How to avoid food waste in chilled ready meals and frozen food
Studies find the amount of food currently wasted in Europe could feed 200 million people, and when we look at the bigger picture, the number is potentially even higher. Indeed, it does not come as a surprise that food waste is increasingly getting the lion's share of environmental concerns in the developed world. From plastic pollution to greenhouse gas emissions, food waste is linked intimately with climate change. But why is that so?
A recent poll by The Guardian found that climate change is viewed as the most important issue facing the planet, ahead of migration, terrorism and, the global economy. Unsurprisingly, a great deal of waste is due to the food and beverage industry. According to the British charity “Waste and Resources Action Programme” (WRAP), the ready meals and chilled products' sector accounts for 12% of total waste in the food and beverage industry supply chain. Money-wise, this equates to roughly £1.4 billion wasted each year by UK manufacturers alone.
To tackle this problem, WRAP launched the 'Food Waste Reduction Roadmap', a ground-breaking, industry-wide roadmap and toolkit to help food businesses take targeted action to reduce waste in their own operations, their supply chain and from ultimately consumers.
The UK is not alone in this fight, as similar initiatives are being started anywhere in the world. Food waste is very much a global problem: about one-third of food produced gets wasted. We are talking about 1.3 billion tons of food, approximately corresponding to 4.4 gigatons of greenhouse gas (GHG) emissions per year. To put this in perspective, if food loss and waste were its own country, it would be the world's third-largest GHG emitter, surpassed only by China and the United States! On this basis, in September 2015, the United Nations adopted the UN Sustainable Development Goals (SDG), among them the UN Sustainable Development Goal 12.3, that aims to halve by 2030 per capita global food waste at the retail and consumer levels and reduce food losses along production and supply chains, including post-harvest losses.
Who is responsible for such a major catastrophe? While households are accountable for the majority (53%) of food waste, food processing plays its part. According to the European Union, 19% of food waste in the EU is due to food processing. Much of the problem lies in the traditional method of food quality assurance, entirely based on throwaway food samples.
Why standard temperature measuring devices used in the food industry feed the wastage
Today food quality assurance is carried out through a thermometric metal probe. According to the traditional method, the packaging of the food sample is breached, then a metal probe is inserted into the thickest part of the food and stays there until the reading stabilizes. Successively, the metal probe must be cleaned and disinfected, as it is to be reused on the next food sample. At the end of this measurement process, the food sample is no longer fit for consumption and is thrown away together with the packaging which has to be recycled or sent to landfill.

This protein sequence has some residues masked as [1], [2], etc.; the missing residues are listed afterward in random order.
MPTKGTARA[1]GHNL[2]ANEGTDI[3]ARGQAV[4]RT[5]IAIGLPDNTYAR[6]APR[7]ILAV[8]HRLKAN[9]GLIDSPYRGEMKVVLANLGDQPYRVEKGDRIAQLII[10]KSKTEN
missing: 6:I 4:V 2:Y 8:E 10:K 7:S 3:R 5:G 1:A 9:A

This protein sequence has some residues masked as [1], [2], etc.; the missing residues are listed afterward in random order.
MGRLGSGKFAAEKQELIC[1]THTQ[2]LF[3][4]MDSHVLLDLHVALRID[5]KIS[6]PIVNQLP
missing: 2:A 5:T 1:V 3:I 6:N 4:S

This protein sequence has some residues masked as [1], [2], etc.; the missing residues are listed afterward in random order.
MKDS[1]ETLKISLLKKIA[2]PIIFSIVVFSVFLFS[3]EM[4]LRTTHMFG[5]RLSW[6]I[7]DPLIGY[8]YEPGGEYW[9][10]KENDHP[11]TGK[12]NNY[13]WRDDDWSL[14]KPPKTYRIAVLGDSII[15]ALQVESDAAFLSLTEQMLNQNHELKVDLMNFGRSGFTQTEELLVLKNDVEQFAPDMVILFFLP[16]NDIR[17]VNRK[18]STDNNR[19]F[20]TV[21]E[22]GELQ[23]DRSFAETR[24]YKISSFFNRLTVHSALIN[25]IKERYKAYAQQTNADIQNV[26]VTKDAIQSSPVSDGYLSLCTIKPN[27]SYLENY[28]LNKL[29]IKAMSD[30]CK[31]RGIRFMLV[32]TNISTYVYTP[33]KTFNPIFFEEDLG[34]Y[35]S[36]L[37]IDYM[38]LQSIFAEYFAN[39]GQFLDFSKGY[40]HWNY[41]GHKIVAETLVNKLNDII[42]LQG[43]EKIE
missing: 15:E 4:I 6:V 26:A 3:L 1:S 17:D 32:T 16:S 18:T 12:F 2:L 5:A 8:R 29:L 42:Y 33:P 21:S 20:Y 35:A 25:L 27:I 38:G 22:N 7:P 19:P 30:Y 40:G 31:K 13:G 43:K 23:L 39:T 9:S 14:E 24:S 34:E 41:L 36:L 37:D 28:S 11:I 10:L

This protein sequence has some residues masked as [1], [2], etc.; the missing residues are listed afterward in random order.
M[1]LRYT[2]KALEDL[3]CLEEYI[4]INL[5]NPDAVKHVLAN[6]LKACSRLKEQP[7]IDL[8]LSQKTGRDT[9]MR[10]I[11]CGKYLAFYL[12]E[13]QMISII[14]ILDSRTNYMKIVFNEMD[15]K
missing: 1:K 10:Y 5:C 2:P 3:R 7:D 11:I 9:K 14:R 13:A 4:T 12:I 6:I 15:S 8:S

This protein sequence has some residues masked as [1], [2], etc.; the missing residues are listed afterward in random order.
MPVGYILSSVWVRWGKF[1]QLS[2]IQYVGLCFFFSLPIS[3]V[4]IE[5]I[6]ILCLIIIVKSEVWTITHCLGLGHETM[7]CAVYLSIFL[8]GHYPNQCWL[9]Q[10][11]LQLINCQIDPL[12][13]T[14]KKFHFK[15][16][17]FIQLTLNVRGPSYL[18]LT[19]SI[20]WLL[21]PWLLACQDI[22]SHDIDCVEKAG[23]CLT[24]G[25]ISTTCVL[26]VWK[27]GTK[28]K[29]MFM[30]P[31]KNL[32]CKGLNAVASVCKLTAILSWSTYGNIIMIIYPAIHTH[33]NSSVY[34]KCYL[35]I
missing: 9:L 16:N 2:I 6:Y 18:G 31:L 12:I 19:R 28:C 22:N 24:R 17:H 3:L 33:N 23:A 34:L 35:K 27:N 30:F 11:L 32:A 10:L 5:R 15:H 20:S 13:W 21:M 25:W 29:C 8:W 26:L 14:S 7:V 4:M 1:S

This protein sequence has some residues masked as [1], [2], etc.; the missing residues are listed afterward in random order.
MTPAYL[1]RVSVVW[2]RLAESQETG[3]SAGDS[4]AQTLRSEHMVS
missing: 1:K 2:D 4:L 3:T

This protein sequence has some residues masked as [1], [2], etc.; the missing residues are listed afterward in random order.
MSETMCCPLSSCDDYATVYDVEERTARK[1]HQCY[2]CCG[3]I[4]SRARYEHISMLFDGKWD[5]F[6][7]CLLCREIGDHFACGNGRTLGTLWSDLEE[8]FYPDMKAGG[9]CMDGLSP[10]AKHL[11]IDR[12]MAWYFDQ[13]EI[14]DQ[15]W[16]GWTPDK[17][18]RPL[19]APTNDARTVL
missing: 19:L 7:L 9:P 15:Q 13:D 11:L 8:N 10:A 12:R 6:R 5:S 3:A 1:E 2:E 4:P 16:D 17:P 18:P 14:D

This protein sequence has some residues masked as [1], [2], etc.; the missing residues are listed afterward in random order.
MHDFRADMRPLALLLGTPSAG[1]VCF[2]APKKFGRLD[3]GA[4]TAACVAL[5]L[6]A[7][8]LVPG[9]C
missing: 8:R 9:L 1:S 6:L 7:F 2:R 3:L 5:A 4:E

As is evident, not only does this method feed wastage, but also raises many important health concerns. Indeed, the traditional procedure is prone to errors: by positioning the probe incorrectly, there is a risk of missing hot or cold spots. In other words, depending on the way the procedure is being carried out, the metal probe might be measuring the surface or core temperature alone, rather than the temperature of the whole food sample. Also, the metal probe being reused is not a fully traceable practice, as it increases the probability of human errors in data recording.
CelsiusChecker: the innovative, non-destructive temperature testing for chilled and frozen food
As part of this collective effort against environmental pollution, Cerulean is taking action by launching CelsiusChecker, a revolutionary, industry-ready solution for food quality assurance of chilled and frozen products that generates literally no waste. CelsiusChecker is a non-destructive solution for food quality assurance. Rather than metal temperature probes, CelsiusChecker makes use of a non-contact microwave thermometer that measures the equilibrium temperature of the food sample without breaching the packaging. With this method, the product, including packaging, is placed inside the CelsiusChecker's sealed chamber, where an internal antenna tracks the microwave radiation emitted from the product. The rationale is that all objects are made of vibrating molecules that emit microwave radiation, which we normally refer to as their temperature.
This process has significant advantages over the traditional method. First, it is more accurate, as it leaves no room for human mistakes, both in regards to the positioning of the probe and when it comes to cleaning and disinfecting the probe. Secondly, it saves the environment, as it produces no waste, neither in terms of plastic pollution nor in terms of wasted food. Finally, it saves money, since the food sample is left undamaged by the procedure and, therefore, it can be sold.
CelsiusChecker is available in 20, 40 or 90-litre volume varieties, the only difference between the models being the capacity of the chamber.